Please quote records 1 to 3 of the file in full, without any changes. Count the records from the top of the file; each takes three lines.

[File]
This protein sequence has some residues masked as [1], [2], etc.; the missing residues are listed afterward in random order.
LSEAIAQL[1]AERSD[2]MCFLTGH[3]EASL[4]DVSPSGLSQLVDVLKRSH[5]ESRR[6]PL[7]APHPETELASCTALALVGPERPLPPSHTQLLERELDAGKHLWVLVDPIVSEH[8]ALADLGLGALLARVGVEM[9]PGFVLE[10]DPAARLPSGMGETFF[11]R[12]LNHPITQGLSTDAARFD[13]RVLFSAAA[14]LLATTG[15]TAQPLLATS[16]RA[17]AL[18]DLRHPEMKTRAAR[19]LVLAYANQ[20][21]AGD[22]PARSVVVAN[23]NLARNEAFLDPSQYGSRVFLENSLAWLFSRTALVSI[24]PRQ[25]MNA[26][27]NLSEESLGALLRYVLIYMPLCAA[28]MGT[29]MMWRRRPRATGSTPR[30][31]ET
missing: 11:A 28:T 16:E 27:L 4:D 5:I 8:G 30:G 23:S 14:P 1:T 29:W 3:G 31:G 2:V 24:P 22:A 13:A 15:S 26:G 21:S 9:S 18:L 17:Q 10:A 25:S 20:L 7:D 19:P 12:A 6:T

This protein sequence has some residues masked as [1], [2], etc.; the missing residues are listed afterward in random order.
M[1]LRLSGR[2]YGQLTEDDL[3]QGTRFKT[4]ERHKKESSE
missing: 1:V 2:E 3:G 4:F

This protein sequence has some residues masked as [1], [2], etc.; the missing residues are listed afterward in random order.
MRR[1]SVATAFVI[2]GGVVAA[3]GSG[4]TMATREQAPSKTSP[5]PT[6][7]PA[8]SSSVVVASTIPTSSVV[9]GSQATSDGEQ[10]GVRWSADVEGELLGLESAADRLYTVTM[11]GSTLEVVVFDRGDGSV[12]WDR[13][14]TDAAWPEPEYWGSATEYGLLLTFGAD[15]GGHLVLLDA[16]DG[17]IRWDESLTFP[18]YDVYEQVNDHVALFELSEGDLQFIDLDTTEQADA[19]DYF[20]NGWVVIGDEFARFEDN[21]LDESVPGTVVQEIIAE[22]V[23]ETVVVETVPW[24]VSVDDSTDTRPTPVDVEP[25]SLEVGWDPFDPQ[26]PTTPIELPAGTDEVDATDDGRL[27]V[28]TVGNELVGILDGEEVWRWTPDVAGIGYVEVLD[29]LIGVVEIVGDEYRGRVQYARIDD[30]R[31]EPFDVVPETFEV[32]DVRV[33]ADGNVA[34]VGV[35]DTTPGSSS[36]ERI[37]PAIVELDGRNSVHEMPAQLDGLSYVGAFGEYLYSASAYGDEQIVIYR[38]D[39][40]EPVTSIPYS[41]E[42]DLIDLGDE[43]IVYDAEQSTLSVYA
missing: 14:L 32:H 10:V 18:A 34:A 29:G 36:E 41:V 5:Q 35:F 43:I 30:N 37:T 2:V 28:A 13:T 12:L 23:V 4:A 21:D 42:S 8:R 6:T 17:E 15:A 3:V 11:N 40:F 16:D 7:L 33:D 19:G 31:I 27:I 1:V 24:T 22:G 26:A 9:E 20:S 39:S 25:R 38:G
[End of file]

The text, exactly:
This protein sequence has some residues masked as [1], [2], etc.; the missing residues are listed afterward in random order.
LSEAIAQL[1]AERSD[2]MCFLTGH[3]EASL[4]DVSPSGLSQLVDVLKRSH[5]ESRR[6]PL[7]APHPETELASCTALALVGPERPLPPSHTQLLERELDAGKHLWVLVDPIVSEH[8]ALADLGLGALLARVGVEM[9]PGFVLE[10]DPAARLPSGMGETFF[11]R[12]LNHPITQGLSTDAARFD[13]RVLFSAAA[14]LLATTG[15]TAQPLLATS[16]RA[17]AL[18]DLRHPEMKTRAAR[19]LVLAYANQ[20][21]AGD[22]PARSVVVAN[23]NLARNEAFLDPSQYGSRVFLENSLAWLFSRTALVSI[24]PRQ[25]MNA[26][27]NLSEESLGALLRYVLIYMPLCAA[28]MGT[29]MMWRRRPRATGSTPR[30][31]ET
missing: 11:A 28:T 16:E 27:L 4:D 5:I 8:G 30:G 23:S 14:P 1:T 29:W 3:G 31:G 2:V 24:P 22:A 13:A 15:S 26:G 21:S 9:S 18:L 17:Q 10:A 25:S 20:L 7:D 19:P 12:A 6:T

This protein sequence has some residues masked as [1], [2], etc.; the missing residues are listed afterward in random order.
M[1]LRLSGR[2]YGQLTEDDL[3]QGTRFKT[4]ERHKKESSE
missing: 1:V 2:E 3:G 4:F

This protein sequence has some residues masked as [1], [2], etc.; the missing residues are listed afterward in random order.
MRR[1]SVATAFVI[2]GGVVAA[3]GSG[4]TMATREQAPSKTSP[5]PT[6][7]PA[8]SSSVVVASTIPTSSVV[9]GSQATSDGEQ[10]GVRWSADVEGELLGLESAADRLYTVTM[11]GSTLEVVVFDRGDGSV[12]WDR[13][14]TDAAWPEPEYWGSATEYGLLLTFGAD[15]GGHLVLLDA[16]DG[17]IRWDESLTFP[18]YDVYEQVNDHVALFELSEGDLQFIDLDTTEQADA[19]DYF[20]NGWVVIGDEFARFEDN[21]LDESVPGTVVQEIIAE[22]V[23]ETVVVETVPW[24]VSVDDSTDTRPTPVDVEP[25]SLEVGWDPFDPQ[26]PTTPIELPAGTDEVDATDDGRL[27]V[28]TVGNELVGILDGEEVWRWTPDVAGIGYVEVLD[29]LIGVVEIVGDEYRGRVQYARIDD[30]R[31]EPFDVVPETFEV[32]DVRV[33]ADGNVA[34]VGV[35]DTTPGSSS[36]ERI[37]PAIVELDGRNSVHEMPAQLDGLSYVGAFGEYLYSASAYGDEQIVIYR[38]D[39][40]EPVTSIPYS[41]E[42]DLIDLGDE[43]IVYDAEQSTLSVYA
missing: 14:L 32:H 10:V 18:A 34:A 29:G 36:E 41:V 5:Q 35:F 43:I 30:N 37:T 2:V 28:A 13:T 12:L 23:V 4:A 21:D 42:S 8:R 6:T 17:E 15:A 3:V 11:N 40:F 16:D 7:L 33:D 19:G 31:I 27:I 1:V 24:T 22:G 26:A 9:E 20:S 39:S 25:R 38:G